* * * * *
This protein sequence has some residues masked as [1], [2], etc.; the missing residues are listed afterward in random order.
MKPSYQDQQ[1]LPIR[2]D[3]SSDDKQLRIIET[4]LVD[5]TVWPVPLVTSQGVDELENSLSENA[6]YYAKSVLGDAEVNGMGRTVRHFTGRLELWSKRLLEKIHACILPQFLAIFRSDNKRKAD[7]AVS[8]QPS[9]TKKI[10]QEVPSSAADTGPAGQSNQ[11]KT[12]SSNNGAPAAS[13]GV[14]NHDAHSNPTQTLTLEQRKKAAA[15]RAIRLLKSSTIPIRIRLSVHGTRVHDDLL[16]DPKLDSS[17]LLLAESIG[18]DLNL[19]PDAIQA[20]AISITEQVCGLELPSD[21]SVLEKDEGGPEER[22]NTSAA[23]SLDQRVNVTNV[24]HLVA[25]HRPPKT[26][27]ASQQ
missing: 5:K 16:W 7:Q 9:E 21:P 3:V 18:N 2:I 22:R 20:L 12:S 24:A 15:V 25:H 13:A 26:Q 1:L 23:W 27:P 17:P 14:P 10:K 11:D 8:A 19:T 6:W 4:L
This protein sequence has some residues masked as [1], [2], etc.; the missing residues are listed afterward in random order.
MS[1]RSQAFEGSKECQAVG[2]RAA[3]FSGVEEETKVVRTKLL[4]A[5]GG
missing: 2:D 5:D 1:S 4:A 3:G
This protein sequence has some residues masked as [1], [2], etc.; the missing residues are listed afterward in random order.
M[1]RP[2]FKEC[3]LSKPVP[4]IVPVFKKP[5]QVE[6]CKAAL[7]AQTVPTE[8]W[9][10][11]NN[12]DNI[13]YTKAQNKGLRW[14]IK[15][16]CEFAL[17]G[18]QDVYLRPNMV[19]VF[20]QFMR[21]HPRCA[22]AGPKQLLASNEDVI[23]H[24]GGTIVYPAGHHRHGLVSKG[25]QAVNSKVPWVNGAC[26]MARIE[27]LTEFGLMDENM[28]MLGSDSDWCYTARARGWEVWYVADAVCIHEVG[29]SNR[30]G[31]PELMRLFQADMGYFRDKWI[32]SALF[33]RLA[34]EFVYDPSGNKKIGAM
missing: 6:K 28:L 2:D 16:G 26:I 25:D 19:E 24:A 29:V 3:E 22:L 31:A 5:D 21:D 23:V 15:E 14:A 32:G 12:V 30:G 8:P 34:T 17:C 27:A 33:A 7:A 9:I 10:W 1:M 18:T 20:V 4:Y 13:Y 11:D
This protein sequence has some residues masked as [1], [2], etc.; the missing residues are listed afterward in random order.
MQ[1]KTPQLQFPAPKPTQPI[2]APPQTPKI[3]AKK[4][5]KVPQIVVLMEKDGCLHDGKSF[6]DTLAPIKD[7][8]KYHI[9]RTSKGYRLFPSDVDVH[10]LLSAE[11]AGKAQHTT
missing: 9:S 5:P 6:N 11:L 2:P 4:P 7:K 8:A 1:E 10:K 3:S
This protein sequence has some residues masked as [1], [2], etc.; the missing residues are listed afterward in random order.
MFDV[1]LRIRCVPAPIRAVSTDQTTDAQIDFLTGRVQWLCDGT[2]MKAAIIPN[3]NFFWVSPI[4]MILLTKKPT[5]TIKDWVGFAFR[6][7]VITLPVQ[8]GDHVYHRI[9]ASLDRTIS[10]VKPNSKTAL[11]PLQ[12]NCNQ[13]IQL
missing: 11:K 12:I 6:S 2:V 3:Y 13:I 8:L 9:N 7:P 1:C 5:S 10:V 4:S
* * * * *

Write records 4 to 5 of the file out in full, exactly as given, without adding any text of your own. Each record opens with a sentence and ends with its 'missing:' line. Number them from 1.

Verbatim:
This protein sequence has some residues masked as [1], [2], etc.; the missing residues are listed afterward in random order.
MQ[1]KTPQLQFPAPKPTQPI[2]APPQTPKI[3]AKK[4][5]KVPQIVVLMEKDGCLHDGKSF[6]DTLAPIKD[7][8]KYHI[9]RTSKGYRLFPSDVDVH[10]LLSAE[11]AGKAQHTT
missing: 9:S 5:P 6:N 11:L 2:P 4:P 7:K 8:A 1:E 10:K 3:S
This protein sequence has some residues masked as [1], [2], etc.; the missing residues are listed afterward in random order.
MFDV[1]LRIRCVPAPIRAVSTDQTTDAQIDFLTGRVQWLCDGT[2]MKAAIIPN[3]NFFWVSPI[4]MILLTKKPT[5]TIKDWVGFAFR[6][7]VITLPVQ[8]GDHVYHRI[9]ASLDRTIS[10]VKPNSKTAL[11]PLQ[12]NCNQ[13]IQL
missing: 11:K 12:I 6:S 2:V 3:Y 13:I 8:L 9:N 7:P 1:C 5:S 10:V 4:S